Gunman kills 3 musicians, self in NYC
NEW YORK — A gunman who killed three Iranian indie rock musicians and injured a fourth person inside a Brooklyn apartment on Monday before killing himself was upset because he had been kicked out of another band last year, police said.
Ali Akbar Mahammadi Rafie killed himself on the roof after struggling with a member of his former band, the Free Keys, police said. Investigators believe a guitar case found on an adjoining roof may have been used to carry the assault rifle used in the attack.
Rafie, 29, “was upset that he wasn't in the band anymore,” said New York Police Department spokesman John McCarthy. Investigators suspect the shooter and his former Free Keys bandmates may have had an argument over money, he added.
Two of Rafie's victims were brothers and members of the Yellow Dogs, a band that came to the United States from Iran three years ago after appearing in a film about the underground music scene there, according to band manager Ali Salehezadeh. The third person killed was a musician but not in the Yellow Dogs band, Salehezadeh said. The person injured was an artist, he said.
It wasn't immediately clear why Rafie opened fire on members of another band, although musicians in both groups knew each other, and some lived in the same building, Salehezadeh said.
Rafie knew his victims, but he hadn't spoken to them in months because of a “very petty conflict,” Salehezadeh said, declining to give specifics.
“There was a decision not to be around each other,” he said. “They were never that close to begin with. … This was nothing. We thought it was all behind us.”
The four victims lived in a row house in East Williamsburg, an industrial neighborhood home to mostly warehouses where artists can rent cheaper space than in trendier parts of the city.
The rampage erupted shortly after midnight when the gunman climbed down from the roof to a third-floor terrace and opened fire through a window, killing 35-year-old Ali Eskandarian.
The shooter then killed brothers Arash Farazmand, 28, in a third-floor bedroom and Soroush Farazmand, 27, in a second-floor bedroom, police said.
An unidentified tenant was hit in the arm before Rafie and his former bandmate from Free Keys struggled over the gun until the clip fell out, police said. Rafie put the clip back in the rifle, went back to the roof and shot himself in the head.
The gun was found next to the body. Kelly said it had been purchased in upstate New York in 2006; police were investigating its history.
Two members of the Coast Guard who were staying in a rented room in the apartment weren't harmed.
The Yellow Dogs played recent gigs in New York at indie rock venues such as the Knitting Factory and Brooklyn Bowl. Originally from Tehran, they were the subject of a 2009 film, “No One Knows about Persian Cats,” which told the semi-fictional tale of a band that played illegal rock shows in Tehran.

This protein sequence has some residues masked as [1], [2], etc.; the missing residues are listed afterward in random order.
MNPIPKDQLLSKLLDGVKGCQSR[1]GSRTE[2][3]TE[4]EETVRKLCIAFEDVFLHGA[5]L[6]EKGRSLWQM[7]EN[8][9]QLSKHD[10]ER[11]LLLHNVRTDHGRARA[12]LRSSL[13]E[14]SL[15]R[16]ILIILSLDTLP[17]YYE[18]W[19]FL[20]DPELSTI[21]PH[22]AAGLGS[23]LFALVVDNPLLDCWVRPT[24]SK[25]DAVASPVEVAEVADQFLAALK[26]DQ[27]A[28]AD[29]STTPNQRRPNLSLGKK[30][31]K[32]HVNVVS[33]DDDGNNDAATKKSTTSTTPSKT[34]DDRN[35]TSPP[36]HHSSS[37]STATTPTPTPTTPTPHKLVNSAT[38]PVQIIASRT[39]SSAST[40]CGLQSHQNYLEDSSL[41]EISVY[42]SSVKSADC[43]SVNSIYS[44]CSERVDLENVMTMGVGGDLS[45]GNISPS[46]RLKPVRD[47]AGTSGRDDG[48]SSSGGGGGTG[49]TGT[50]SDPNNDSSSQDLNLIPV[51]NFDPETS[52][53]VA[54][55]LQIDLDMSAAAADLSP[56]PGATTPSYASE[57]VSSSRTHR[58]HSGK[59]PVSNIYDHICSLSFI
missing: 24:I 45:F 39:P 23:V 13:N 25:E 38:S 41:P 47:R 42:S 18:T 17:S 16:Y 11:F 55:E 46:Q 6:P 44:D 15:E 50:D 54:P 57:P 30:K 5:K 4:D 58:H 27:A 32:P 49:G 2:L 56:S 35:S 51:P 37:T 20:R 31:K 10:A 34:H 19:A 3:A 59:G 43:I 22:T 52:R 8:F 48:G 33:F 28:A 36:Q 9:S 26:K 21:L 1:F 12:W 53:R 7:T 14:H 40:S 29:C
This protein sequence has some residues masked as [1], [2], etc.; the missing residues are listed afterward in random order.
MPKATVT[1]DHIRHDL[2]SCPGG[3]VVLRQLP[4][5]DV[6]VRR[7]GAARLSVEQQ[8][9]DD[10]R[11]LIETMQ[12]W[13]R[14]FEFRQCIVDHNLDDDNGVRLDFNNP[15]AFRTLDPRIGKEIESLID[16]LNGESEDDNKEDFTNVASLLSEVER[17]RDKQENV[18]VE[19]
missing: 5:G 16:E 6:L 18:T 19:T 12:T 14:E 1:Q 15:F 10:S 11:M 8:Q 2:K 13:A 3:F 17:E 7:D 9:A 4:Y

The band came to the United States to pursue its dream of playing rock music in an open society, Salehezadeh said.
“You can't be a rock star in Iran,” he said. “It's against cultural law. You can't grow there as a band.”
Show commenting policy
TribLive commenting policy
You are solely responsible for your comments and by using TribLive.com you agree to our Terms of Service.
We moderate comments. Our goal is to provide substantive commentary for a general readership. By screening submissions, we provide a space where readers can share intelligent and informed commentary that enhances the quality of our news and information.
While most comments will be posted if they are on-topic and not abusive, moderating decisions are subjective. We will make them as carefully and consistently as we can. Because of the volume of reader comments, we cannot review individual moderation decisions with readers.
We value thoughtful comments representing a range of views that make their point quickly and politely. We make an effort to protect discussions from repeated comments either by the same reader or different readers.
We follow the same standards for taste as the daily newspaper. A few things we won't tolerate: personal attacks, obscenity, vulgarity, profanity (including expletives and letters followed by dashes), commercial promotion, impersonations, incoherence, proselytizing and SHOUTING. Don't include URLs to Web sites.
We do not edit comments. They are either approved or deleted. We reserve the right to edit a comment that is quoted or excerpted in an article. In this case, we may fix spelling and punctuation.
We welcome strong opinions and criticism of our work, but we don't want comments to become bogged down with discussions of our policies and we will moderate accordingly.
We appreciate it when readers and people quoted in articles or blog posts point out errors of fact or emphasis and will investigate all assertions. But these suggestions should be sent via e-mail. To avoid distracting other readers, we won't publish comments that suggest a correction. Instead, corrections will be made in a blog post or in an article.
- Two killed when F-16, small plane crash; jet pilot safe
- Cosby accusers feel vindicated by drugging admission; some Hollywood friends reserve judgment
- Feds could be softening in Snowden case
- 2 killed in midair collision over South Carolina when fighter jet slams into Cessna
- Subway suspends ties with spokesman Fogle after raid at home
- Appeals court upholds ban on federal contractors’ donations
- Senators quiz military chiefs, criticize U.S. fight against Islamic State
- ‘Billionaires’ Beach’ in Calif. opens to the public
- At least 5 kids got wrong immunizations at New Jersey clinic
- S.C. Senate gives final OK to Confederate flag removal
- Corzine, other former MF Global Holdings officials OK $64M settlement of litigation over bankruptcy